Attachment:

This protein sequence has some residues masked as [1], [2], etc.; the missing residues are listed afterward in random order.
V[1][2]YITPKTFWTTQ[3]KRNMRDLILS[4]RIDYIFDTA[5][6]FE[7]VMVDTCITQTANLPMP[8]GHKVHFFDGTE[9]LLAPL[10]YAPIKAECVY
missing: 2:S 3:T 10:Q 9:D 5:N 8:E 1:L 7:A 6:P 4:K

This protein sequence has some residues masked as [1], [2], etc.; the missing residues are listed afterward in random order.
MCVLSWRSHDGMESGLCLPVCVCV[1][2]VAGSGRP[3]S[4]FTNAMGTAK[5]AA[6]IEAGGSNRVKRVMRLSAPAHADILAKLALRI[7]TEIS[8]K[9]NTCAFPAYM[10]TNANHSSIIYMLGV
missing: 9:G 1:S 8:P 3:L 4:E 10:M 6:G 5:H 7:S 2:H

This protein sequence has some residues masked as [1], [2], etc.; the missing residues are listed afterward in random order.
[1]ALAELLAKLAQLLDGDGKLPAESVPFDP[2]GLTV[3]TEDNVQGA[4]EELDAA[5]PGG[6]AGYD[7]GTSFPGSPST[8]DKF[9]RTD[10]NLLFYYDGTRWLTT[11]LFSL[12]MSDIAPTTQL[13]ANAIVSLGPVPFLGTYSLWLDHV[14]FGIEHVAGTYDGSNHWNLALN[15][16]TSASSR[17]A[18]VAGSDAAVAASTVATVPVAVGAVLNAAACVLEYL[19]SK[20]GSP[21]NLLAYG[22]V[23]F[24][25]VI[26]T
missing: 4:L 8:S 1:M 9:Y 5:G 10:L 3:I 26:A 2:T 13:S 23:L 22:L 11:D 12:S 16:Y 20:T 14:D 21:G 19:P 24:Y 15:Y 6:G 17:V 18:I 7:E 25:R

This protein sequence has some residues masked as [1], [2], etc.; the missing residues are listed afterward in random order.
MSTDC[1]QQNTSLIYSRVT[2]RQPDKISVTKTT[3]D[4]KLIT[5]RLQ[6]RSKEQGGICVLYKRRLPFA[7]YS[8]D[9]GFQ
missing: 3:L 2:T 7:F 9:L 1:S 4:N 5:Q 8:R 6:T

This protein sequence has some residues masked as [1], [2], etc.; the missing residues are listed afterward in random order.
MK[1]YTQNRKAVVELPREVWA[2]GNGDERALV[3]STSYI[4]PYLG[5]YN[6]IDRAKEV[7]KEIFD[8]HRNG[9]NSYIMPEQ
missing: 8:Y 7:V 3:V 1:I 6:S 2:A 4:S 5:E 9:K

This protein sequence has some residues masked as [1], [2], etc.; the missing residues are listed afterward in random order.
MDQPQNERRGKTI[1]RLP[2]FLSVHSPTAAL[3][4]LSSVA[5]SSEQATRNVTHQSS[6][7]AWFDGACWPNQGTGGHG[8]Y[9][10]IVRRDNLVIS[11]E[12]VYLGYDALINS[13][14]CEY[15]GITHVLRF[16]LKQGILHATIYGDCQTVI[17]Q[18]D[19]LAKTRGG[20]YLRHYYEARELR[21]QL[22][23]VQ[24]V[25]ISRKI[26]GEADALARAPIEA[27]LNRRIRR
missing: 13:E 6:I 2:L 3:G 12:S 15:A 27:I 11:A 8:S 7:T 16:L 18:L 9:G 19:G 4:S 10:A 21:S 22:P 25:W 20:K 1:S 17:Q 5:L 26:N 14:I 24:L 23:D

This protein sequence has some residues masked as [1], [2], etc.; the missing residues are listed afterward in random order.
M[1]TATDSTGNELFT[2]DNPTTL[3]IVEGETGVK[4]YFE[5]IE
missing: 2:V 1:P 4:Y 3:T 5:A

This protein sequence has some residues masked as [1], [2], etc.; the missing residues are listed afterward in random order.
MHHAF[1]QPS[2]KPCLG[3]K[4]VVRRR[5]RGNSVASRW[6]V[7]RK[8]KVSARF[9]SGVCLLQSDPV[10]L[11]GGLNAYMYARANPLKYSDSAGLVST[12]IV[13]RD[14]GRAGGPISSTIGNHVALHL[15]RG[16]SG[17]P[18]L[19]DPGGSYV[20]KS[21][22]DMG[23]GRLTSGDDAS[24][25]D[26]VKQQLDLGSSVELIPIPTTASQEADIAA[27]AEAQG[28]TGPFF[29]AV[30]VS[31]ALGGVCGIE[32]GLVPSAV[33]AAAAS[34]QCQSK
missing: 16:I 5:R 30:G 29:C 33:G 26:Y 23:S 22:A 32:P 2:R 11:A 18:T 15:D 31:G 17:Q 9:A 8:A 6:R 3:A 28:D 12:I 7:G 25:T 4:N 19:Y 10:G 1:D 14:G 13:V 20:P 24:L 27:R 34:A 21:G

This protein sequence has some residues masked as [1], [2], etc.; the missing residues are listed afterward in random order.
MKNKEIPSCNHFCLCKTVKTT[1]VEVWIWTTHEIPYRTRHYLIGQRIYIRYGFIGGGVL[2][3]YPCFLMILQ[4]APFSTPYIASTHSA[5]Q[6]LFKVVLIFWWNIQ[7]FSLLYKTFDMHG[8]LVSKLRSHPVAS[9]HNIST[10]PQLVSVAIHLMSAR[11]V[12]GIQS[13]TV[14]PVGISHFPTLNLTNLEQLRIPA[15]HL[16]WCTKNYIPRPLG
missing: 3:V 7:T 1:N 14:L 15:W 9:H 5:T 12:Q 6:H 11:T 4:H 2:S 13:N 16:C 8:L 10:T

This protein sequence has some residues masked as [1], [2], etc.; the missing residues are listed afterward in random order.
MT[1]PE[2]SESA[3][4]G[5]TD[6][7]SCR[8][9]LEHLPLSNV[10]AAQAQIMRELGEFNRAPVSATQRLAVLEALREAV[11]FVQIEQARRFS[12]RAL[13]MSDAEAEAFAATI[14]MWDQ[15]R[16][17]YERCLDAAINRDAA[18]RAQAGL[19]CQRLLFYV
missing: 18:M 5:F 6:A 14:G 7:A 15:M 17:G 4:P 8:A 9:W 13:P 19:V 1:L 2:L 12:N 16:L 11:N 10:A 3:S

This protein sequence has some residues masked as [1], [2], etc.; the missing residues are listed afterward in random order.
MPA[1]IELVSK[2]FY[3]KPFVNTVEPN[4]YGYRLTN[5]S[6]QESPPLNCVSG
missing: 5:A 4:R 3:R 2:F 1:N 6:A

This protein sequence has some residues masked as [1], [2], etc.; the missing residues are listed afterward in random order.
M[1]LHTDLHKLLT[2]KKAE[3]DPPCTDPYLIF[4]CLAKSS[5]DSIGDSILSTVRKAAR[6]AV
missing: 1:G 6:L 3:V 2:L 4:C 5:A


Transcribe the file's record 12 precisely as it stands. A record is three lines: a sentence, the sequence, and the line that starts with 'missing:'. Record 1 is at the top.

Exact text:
This protein sequence has some residues masked as [1], [2], etc.; the missing residues are listed afterward in random order.
M[1]LHTDLHKLLT[2]KKAE[3]DPPCTDPYLIF[4]CLAKSS[5]DSIGDSILSTVRKAAR[6]AV
missing: 1:G 6:L 3:V 2:L 4:C 5:A